Iron Crow Theatre prides itself on being not just on the cutting edge, but being the cutting edge when it comes to representing the Queer Perspective (yes, I put it in caps ‘cause it needs to be heard.) The production of “The Wild Party” by Andrew Lippa, based on the 1928 narrative poem by Joseph Moncure March, is a perfect vehicle for the company, shining a light on the inelegant underbelly of life in the fast lane during the Roaring ‘20s.
Ok, quick, thumbnail plot sketch: Queenie is the fast-living vaudeville showgirl who takes up with a good-looking, slick-talking, physically abusive, fellow vaudevillian, Burrs. When Queenie gets restless, kinda wanting something but not knowing what, she decides to throw a big party and invite her and Burrs’ best friends. During the party, relationships get strained, secrets come out, boundaries are tested and all the guests get drunk on liquor, illegal stimulants and their rampant libidos. For one of the main characters, it really doesn’t end well. There now.
Elias has orchestrated a larger than life production, bursting at the seams with inventive touches, great pacing, and a sharp eye for details.
Iron Crow Artistic Director Sean Elias directs. He’s spun a web of debauchery that is fantastically entertaining and totally fascinating. Elias has orchestrated a larger than life production, bursting at the seams with inventive touches, great pacing, and a sharp eye for details. He’s assembled a team as skillful as his vision.
The evening begins with the actors milling around on the outstanding set designed by Ryan Haas. From the center stage staircase to the funny little calliope-like instrument stage right, the fainting couches and beds, the entire stage is covered in delightfully decadent touches – my favorite, oddly enough, was the toilet that moved about as needed by the action. Wonderful. The slightly jarring tones of purple and green are well served by Janine Vreatt’s inspired lighting design.
Music Director Ben Shaver has assembled a pit jazz band that rocks. He and his talented band of players tackle an exceptionally difficult score with true musician’s chops. Shaver does double duty by playing piano and conducting. With Stacey Antoine on reeds, Brian Sanders on trumpet, Tanner Selby on guitar and Billy Georg on drums. I don’t usually mention the band member names, but each one of these guys deserves a spotlight of their own.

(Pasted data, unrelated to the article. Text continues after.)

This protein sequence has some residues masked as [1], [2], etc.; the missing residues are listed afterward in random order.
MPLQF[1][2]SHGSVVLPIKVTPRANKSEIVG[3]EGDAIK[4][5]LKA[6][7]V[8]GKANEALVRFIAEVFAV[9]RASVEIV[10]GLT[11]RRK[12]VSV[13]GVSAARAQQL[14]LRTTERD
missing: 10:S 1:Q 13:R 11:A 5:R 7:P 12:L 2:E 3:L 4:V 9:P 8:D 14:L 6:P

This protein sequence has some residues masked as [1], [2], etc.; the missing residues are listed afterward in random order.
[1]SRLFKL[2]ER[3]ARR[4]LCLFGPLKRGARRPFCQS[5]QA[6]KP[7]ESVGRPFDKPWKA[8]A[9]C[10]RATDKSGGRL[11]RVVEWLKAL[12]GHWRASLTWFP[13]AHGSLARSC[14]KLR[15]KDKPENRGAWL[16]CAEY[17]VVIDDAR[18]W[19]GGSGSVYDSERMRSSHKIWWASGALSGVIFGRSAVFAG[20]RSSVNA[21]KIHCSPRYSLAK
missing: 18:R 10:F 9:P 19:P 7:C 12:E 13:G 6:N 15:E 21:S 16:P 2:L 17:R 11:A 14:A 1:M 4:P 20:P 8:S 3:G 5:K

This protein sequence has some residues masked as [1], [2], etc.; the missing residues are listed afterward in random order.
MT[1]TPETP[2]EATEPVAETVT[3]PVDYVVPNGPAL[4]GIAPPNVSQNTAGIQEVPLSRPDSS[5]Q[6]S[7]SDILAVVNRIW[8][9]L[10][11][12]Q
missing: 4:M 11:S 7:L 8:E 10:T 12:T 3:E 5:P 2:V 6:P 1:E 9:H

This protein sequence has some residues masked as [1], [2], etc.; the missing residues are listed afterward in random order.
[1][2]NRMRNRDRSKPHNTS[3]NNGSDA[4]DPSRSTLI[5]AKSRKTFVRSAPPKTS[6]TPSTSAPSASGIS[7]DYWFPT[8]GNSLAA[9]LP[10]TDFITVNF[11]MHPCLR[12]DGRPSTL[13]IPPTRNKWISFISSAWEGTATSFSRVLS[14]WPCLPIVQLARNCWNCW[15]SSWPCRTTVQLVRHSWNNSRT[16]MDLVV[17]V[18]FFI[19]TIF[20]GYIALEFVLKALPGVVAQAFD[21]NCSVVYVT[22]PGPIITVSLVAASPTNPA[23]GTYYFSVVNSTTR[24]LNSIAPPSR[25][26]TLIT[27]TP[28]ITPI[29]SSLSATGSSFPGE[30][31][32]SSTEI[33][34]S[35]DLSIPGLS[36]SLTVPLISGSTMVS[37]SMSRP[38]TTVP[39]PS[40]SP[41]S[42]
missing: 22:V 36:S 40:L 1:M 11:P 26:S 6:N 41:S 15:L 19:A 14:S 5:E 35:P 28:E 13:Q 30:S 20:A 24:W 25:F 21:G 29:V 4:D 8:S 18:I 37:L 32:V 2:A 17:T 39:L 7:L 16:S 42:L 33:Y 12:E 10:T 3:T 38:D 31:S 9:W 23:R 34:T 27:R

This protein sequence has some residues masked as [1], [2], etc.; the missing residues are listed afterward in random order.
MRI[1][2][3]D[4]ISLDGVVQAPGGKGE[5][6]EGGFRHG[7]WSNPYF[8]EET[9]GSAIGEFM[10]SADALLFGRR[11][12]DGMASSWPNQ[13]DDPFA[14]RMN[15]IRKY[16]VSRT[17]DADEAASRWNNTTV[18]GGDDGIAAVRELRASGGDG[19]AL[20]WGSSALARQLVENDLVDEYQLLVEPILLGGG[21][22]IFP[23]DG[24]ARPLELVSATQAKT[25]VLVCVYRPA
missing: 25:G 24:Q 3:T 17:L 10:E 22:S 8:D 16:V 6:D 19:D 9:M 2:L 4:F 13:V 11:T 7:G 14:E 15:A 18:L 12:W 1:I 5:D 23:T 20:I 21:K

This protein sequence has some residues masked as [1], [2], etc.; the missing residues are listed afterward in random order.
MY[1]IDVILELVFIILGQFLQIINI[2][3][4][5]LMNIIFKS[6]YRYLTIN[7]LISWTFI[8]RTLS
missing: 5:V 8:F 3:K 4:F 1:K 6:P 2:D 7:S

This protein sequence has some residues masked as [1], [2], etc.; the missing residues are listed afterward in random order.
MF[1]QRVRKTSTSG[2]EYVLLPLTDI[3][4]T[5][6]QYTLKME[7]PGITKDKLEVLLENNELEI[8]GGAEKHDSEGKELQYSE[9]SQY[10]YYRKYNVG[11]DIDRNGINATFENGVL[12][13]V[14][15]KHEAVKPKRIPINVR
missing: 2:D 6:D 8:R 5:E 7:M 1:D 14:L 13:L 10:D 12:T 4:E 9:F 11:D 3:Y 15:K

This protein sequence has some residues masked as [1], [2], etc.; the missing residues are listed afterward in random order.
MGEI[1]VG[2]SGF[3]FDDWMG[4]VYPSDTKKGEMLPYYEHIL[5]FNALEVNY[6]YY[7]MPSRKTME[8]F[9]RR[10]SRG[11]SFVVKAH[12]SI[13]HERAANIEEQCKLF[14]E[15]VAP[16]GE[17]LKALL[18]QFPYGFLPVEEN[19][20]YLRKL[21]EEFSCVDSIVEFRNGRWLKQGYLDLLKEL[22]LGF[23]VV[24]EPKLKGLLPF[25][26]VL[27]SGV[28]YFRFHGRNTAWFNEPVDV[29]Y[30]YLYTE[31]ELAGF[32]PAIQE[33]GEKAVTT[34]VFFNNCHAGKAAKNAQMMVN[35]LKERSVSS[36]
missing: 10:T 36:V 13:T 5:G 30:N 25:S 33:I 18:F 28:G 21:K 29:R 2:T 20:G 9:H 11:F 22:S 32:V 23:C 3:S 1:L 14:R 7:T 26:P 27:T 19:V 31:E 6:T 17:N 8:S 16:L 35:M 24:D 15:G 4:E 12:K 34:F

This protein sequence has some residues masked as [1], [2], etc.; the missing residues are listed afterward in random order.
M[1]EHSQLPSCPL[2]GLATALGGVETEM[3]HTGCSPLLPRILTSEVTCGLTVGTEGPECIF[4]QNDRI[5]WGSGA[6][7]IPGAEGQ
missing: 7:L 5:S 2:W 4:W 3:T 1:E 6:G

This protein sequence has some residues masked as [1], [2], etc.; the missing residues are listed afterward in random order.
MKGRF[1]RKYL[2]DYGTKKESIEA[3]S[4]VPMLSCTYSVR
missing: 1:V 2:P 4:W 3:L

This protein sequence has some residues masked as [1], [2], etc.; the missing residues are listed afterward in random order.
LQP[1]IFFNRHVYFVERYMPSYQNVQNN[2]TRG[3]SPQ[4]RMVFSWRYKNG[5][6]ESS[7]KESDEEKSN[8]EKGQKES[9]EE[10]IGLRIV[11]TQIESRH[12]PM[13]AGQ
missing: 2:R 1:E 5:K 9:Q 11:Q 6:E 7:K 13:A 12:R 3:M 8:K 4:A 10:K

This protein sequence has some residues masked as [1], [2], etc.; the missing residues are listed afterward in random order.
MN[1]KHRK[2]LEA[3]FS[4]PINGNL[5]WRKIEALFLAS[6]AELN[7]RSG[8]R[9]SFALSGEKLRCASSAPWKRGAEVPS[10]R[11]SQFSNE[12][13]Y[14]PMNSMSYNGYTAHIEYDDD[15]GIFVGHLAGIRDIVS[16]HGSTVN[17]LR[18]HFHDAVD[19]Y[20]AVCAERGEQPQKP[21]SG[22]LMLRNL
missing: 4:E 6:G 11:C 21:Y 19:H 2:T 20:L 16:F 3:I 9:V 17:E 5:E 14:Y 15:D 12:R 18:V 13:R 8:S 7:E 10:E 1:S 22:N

Betty O’Hellno (doncha’ just love that name?) has dressed this cast beautifully. Knockout gowns on Queenie, Steampunk Tranny outfits on the two brothers who might be a bit too fond of each other, bustiers on the men, skimpy lingerie on the women, her gender\schmender approach is an artistically true display of the core mission of the Iron Crow.
The entire cast brings their A+ game to this one. In the group numbers like “Queenie Was A Blond” and “What A Party,” they all shine. Among the supporting players are some true standouts. Kathryne Daniels and Jesse Marciniak are nicely paired for their number, “Two of a Kind.” And Valerie Holt nails a dead-panned lesbian named Madelaine True when she sings “An Old Fashioned Love Story.”
Sylvern Groomes, Jr. is firm in his resolve as Black. With a total focus on the character, he is an excellent spot of calm in the swirling storm at the party. He’s believable and attention-holding. And has a voice that is as smooth as velvet. He looks tough and talks soft and is always in control of his character.
Jessica Bennet is totally hot as Kate. She shimmies and shakes her way around like she was born to it. With a husky voice and barely controlled boil to her acting, she’s funny and touching in her pot-stirring meddling in Queenie’s and Burrs’ relationship. Great pipes and legs that go on for two or three days, she delivers a stellar performance, especially in her rendition of “Look At Me Now.”
Justin Mazzela is a spot-on Burrs. This guy knows how to work a stage and an emotion like a pro. Baltimore has no lack of talented singers or actors, but Mazzela is one of the best at both. It’s difficult to play a character that everyone wants to hate and yet make the audience feel a degree of empathy for him. He’s snarky and sexy and nails his character in every scene. His voice is comparable to some of the best I’ve heard on Broadway. I don’t know why I haven’t seen him before, but you can bet I’ll keep an eye for him in future productions.
And as for Ms. Allison Bradbury as Queenie, I’m going to have to control my enthusiasm. She is fearless, vulnerable, tough-as-nails, smooth as silk, a shimmering, dazzling, hot damn star! This girl sings as good as she looks and that’s saying a lot. She’s no whimpering ingénue, nor an in-your-face dame, but she can hook you with a look, a toss of the impossibly blond hair, a catch in her throat that turns into a pitch-perfect vocal tour-de-force. When she sings “Maybe I Like it This Way” I could barely sit still. Well, so much for my control. This girl’s going places. I can’t wait to see where next.
Iron Crow is such an important part of the Baltimore Theatre scene. Sean Elias’ vision for this production of ‘The Wild Party’ makes it crystal clear why we need him, and Iron Crow, around for a long, long, long time.
Running Time: 2 hours 15 minutes with one intermission.
Advisory: “The Wild Party” explores mature themes, contains adult language, sexual content and violence. The Wild Party may not be suitable for patrons under the age of 18.
The Wild Party runs through October 9th, at Theatre Project, 45 West Preston Street. Click here for tickets.